Brian: So essentially, there are a couple things that have to happen in order for someone to be involved in a trademark opposition. Number 1, you need to apply for a trademark with the United States Patent and Trademark Office (USPTO). Once they do so and that trademark is prosecuted by the Examining Attorney at the Trademark Office, it gets to, what I mentioned earlier, is an opposition period. So during this opposition period anyone in the world can take opposition with your trademark application for various reasons. It might be that they believe your use will create a likely of consumer confusion with their use. It might be that they believe your use is fraudulent. It might be one of various other reasons, but you will be notified that someone either files a document that extends the amount of time they have to oppose your trademark application or actually institutes a trademark opposition with what is known as a “Notice of Opposition”. So as a trademark owner and a trademark applicant with the USPTO, you would receive that kind of notification.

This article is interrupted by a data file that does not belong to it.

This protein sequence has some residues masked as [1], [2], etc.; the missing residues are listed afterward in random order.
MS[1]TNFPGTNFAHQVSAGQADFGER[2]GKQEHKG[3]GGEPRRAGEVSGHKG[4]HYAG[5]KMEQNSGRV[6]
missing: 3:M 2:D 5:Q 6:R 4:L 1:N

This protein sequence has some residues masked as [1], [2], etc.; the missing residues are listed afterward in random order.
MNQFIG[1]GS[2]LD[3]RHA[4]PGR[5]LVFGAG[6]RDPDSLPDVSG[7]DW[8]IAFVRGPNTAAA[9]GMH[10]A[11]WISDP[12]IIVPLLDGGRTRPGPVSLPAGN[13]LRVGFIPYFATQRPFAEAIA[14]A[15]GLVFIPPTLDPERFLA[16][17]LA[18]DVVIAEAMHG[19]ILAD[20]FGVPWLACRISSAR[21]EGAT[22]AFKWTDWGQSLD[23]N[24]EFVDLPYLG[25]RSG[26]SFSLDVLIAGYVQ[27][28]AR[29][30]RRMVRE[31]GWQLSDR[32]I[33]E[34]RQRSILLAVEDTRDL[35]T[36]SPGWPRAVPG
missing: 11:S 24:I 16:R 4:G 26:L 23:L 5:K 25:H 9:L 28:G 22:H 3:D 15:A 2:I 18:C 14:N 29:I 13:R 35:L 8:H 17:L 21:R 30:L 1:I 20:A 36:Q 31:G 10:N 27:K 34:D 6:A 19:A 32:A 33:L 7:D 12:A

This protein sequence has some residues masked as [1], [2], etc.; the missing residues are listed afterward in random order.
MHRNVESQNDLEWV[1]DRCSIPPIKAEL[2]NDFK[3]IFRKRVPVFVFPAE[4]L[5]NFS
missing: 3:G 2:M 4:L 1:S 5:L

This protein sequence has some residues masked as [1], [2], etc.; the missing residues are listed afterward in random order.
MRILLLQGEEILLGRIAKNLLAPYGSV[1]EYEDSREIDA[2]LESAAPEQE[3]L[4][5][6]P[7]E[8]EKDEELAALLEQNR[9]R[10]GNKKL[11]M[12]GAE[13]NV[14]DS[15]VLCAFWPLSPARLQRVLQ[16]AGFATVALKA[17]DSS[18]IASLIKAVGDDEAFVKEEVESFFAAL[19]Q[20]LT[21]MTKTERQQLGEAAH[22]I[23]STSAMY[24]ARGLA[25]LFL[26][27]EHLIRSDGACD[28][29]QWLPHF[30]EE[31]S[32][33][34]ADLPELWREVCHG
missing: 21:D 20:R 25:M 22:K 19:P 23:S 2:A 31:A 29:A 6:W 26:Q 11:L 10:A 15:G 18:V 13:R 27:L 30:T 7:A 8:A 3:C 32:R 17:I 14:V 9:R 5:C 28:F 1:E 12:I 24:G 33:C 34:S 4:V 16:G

Matt: And, of course, if this happens, it is a good idea to get a trademark attorney, correct?
Brian: Yeah, but obviously I am biased with that, Matt. But I am biased for good reason. You know, I have seen far too many times where trademark applicants are trying to do it on their own and ultimately may not be successful in getting their trademark registered or lose rights or subject themselves to additional liability because they aren’t doing what should be done. So a trademark attorney can really walk you through the process. And a trademark opposition with the TTAB (Trademark Trial and Appeal Board) is a very fact specific and rule specific procedure, and just like in Federal Court, where the Federal Rules of Civil Procedure guide that process, similar rules of procedure guide a trademark opposition. So you need to know what those are, the deadlines, the time frames, and there are things you must do in order to get evidence admitted, and all those kinds of things that a trademark attorney can help with.